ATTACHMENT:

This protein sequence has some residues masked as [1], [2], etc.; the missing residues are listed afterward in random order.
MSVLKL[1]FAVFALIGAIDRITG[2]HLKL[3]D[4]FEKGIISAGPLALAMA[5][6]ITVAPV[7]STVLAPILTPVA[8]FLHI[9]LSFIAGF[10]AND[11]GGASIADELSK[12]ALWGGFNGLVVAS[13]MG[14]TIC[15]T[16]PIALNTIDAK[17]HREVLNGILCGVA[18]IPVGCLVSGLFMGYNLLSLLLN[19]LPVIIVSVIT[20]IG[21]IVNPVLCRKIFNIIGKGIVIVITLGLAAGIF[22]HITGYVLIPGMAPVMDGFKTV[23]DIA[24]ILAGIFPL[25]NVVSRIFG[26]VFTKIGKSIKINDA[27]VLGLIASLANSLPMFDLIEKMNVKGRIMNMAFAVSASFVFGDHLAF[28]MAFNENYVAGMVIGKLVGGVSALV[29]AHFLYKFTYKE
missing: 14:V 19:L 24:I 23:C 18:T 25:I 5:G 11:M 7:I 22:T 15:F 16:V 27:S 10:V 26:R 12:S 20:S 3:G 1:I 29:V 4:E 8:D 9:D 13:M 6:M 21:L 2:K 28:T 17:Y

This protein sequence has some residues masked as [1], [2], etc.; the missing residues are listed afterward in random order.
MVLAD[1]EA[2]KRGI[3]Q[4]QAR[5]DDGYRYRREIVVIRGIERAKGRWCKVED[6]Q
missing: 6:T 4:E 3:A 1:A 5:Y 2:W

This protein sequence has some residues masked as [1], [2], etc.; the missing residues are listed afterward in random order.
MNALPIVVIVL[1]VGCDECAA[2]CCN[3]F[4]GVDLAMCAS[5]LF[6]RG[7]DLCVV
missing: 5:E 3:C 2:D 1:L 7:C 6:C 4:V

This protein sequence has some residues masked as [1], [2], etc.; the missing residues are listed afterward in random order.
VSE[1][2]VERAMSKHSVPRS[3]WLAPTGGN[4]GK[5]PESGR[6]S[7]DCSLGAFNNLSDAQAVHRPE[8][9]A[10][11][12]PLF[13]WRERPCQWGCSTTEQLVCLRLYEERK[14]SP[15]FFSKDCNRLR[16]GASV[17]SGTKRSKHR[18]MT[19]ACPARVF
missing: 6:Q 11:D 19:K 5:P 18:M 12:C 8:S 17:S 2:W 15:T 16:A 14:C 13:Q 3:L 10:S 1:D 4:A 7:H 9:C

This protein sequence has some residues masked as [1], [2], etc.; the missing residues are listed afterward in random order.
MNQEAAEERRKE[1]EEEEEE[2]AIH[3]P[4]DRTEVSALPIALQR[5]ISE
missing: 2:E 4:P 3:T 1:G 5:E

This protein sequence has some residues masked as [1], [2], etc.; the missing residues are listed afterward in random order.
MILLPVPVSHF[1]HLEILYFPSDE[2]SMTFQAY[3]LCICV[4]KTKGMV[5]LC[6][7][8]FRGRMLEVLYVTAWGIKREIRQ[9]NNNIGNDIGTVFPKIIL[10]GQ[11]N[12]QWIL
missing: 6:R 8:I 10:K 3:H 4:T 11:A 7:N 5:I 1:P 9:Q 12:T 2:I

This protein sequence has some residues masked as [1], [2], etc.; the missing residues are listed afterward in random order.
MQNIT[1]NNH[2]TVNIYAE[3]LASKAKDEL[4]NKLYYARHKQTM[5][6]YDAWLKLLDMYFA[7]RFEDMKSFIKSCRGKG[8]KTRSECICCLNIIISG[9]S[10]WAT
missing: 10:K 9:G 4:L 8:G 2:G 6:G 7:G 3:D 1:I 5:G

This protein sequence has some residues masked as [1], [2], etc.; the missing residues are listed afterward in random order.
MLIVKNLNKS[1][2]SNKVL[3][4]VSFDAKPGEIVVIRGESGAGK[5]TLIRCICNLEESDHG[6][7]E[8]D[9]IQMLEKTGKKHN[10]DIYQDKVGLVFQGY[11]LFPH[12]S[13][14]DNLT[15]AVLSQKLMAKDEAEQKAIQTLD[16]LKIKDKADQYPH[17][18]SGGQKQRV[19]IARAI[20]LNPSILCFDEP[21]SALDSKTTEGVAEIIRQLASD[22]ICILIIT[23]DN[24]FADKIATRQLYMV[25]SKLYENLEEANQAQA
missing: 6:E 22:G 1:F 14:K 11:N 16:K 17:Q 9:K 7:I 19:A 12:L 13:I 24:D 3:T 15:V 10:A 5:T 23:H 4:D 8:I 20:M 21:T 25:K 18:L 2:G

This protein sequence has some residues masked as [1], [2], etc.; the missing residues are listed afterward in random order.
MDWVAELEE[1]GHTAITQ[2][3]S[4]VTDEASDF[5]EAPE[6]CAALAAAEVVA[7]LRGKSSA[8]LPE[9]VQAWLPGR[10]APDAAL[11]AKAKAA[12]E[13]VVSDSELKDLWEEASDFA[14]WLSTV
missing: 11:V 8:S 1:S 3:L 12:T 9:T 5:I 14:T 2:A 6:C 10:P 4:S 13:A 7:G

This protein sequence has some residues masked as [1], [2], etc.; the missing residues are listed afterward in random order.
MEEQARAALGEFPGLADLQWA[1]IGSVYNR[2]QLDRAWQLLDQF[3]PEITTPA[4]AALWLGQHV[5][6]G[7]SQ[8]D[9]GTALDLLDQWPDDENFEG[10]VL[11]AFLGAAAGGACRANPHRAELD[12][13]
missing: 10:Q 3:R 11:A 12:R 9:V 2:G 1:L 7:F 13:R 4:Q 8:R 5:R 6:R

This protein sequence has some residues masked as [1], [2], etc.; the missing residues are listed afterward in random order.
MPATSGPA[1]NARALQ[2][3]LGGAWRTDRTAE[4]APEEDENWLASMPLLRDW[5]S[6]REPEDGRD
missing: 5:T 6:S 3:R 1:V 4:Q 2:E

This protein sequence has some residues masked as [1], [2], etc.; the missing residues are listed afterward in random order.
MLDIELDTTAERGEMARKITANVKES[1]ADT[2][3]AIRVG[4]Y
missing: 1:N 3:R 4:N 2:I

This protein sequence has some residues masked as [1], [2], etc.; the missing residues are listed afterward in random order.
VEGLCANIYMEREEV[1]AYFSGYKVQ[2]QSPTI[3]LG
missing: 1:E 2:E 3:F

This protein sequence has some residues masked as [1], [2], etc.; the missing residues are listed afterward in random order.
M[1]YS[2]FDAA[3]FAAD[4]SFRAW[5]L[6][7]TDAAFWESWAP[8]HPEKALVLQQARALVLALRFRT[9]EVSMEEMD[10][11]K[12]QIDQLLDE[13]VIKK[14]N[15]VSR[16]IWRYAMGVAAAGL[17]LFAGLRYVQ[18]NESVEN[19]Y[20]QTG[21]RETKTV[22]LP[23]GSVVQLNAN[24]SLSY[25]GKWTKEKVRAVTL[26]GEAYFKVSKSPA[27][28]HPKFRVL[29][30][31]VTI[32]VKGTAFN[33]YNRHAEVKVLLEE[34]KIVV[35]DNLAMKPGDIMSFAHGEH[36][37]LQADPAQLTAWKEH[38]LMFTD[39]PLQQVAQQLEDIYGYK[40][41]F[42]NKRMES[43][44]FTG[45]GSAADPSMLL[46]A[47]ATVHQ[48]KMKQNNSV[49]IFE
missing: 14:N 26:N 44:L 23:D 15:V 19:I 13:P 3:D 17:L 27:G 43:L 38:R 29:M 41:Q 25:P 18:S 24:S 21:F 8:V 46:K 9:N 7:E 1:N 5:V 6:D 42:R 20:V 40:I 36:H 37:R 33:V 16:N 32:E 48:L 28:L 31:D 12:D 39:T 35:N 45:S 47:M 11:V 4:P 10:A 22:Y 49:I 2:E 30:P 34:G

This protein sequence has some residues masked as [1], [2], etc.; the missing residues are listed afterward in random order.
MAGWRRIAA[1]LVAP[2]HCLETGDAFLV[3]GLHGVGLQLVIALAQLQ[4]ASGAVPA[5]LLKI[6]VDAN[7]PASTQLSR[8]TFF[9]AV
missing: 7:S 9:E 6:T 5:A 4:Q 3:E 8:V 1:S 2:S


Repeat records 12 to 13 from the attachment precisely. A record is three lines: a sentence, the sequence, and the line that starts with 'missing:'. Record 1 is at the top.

This protein sequence has some residues masked as [1], [2], etc.; the missing residues are listed afterward in random order.
MLDIELDTTAERGEMARKITANVKES[1]ADT[2][3]AIRVG[4]Y
missing: 1:N 3:R 4:N 2:I

This protein sequence has some residues masked as [1], [2], etc.; the missing residues are listed afterward in random order.
VEGLCANIYMEREEV[1]AYFSGYKVQ[2]QSPTI[3]LG
missing: 1:E 2:E 3:F